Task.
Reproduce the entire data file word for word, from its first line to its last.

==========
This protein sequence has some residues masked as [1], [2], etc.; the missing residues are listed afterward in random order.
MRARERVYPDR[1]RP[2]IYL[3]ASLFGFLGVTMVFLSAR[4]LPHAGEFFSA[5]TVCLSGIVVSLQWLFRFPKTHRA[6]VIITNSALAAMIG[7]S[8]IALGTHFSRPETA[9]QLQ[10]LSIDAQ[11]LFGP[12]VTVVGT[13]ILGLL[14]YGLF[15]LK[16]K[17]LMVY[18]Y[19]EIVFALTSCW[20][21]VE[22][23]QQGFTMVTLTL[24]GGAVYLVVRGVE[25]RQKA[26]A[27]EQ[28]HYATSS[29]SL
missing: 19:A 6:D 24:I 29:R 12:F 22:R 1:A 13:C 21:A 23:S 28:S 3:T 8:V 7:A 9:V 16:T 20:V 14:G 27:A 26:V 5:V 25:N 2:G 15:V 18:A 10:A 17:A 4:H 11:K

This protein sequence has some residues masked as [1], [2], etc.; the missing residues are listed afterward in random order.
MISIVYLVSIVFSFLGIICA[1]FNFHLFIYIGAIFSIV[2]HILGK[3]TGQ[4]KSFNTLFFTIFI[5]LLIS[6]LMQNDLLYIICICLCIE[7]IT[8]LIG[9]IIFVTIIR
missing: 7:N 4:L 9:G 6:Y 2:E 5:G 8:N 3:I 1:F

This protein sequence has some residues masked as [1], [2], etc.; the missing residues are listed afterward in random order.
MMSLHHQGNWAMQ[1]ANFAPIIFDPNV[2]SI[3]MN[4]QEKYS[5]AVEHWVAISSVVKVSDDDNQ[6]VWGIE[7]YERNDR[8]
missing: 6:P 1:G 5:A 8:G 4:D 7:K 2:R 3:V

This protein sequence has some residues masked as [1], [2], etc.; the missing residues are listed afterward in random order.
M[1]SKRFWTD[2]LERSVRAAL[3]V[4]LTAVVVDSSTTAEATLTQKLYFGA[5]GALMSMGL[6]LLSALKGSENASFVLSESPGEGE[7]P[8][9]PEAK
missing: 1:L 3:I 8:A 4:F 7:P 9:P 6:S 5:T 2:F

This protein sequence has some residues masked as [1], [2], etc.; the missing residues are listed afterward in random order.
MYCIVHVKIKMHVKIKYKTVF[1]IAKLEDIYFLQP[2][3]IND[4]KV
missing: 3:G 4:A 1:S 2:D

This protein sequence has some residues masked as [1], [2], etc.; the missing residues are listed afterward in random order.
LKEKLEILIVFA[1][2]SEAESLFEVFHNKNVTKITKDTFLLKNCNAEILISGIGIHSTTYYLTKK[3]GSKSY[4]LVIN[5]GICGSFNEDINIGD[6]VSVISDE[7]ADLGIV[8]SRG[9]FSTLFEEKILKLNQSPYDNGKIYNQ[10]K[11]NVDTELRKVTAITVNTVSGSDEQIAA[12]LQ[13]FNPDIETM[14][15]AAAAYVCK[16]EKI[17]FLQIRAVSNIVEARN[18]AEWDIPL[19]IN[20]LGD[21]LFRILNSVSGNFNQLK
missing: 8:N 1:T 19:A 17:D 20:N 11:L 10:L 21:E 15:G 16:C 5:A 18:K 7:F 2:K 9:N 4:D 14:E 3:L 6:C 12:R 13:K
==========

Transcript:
This protein sequence has some residues masked as [1], [2], etc.; the missing residues are listed afterward in random order.
MRARERVYPDR[1]RP[2]IYL[3]ASLFGFLGVTMVFLSAR[4]LPHAGEFFSA[5]TVCLSGIVVSLQWLFRFPKTHRA[6]VIITNSALAAMIG[7]S[8]IALGTHFSRPETA[9]QLQ[10]LSIDAQ[11]LFGP[12]VTVVGT[13]ILGLL[14]YGLF[15]LK[16]K[17]LMVY[18]Y[19]EIVFALTSCW[20][21]VE[22][23]QQGFTMVTLTL[24]GGAVYLVVRGVE[25]RQKA[26]A[27]EQ[28]HYATSS[29]SL
missing: 19:A 6:D 24:I 29:R 12:F 22:R 1:A 13:C 21:A 23:S 28:S 3:T 8:V 7:A 9:V 16:T 20:V 14:G 27:A 26:V 5:V 25:N 2:G 15:V 18:A 10:A 17:A 4:H 11:K

This protein sequence has some residues masked as [1], [2], etc.; the missing residues are listed afterward in random order.
MISIVYLVSIVFSFLGIICA[1]FNFHLFIYIGAIFSIV[2]HILGK[3]TGQ[4]KSFNTLFFTIFI[5]LLIS[6]LMQNDLLYIICICLCIE[7]IT[8]LIG[9]IIFVTIIR
missing: 7:N 4:L 9:G 6:Y 2:E 5:G 8:N 3:I 1:F

This protein sequence has some residues masked as [1], [2], etc.; the missing residues are listed afterward in random order.
MMSLHHQGNWAMQ[1]ANFAPIIFDPNV[2]SI[3]MN[4]QEKYS[5]AVEHWVAISSVVKVSDDDNQ[6]VWGIE[7]YERNDR[8]
missing: 6:P 1:G 5:A 8:G 4:D 7:K 2:R 3:V

This protein sequence has some residues masked as [1], [2], etc.; the missing residues are listed afterward in random order.
M[1]SKRFWTD[2]LERSVRAAL[3]V[4]LTAVVVDSSTTAEATLTQKLYFGA[5]GALMSMGL[6]LLSALKGSENASFVLSESPGEGE[7]P[8][9]PEAK
missing: 1:L 3:I 8:A 4:F 7:P 9:P 6:S 5:T 2:F

This protein sequence has some residues masked as [1], [2], etc.; the missing residues are listed afterward in random order.
MYCIVHVKIKMHVKIKYKTVF[1]IAKLEDIYFLQP[2][3]IND[4]KV
missing: 3:G 4:A 1:S 2:D

This protein sequence has some residues masked as [1], [2], etc.; the missing residues are listed afterward in random order.
LKEKLEILIVFA[1][2]SEAESLFEVFHNKNVTKITKDTFLLKNCNAEILISGIGIHSTTYYLTKK[3]GSKSY[4]LVIN[5]GICGSFNEDINIGD[6]VSVISDE[7]ADLGIV[8]SRG[9]FSTLFEEKILKLNQSPYDNGKIYNQ[10]K[11]NVDTELRKVTAITVNTVSGSDEQIAA[12]LQ[13]FNPDIETM[14][15]AAAAYVCK[16]EKI[17]FLQIRAVSNIVEARN[18]AEWDIPL[19]IN[20]LGD[21]LFRILNSVSGNFNQLK
missing: 8:N 1:T 19:A 17:D 20:N 11:L 10:L 21:E 15:G 16:C 5:A 18:K 7:F 2:K 9:N 4:D 14:E 3:L 6:C 12:R 13:K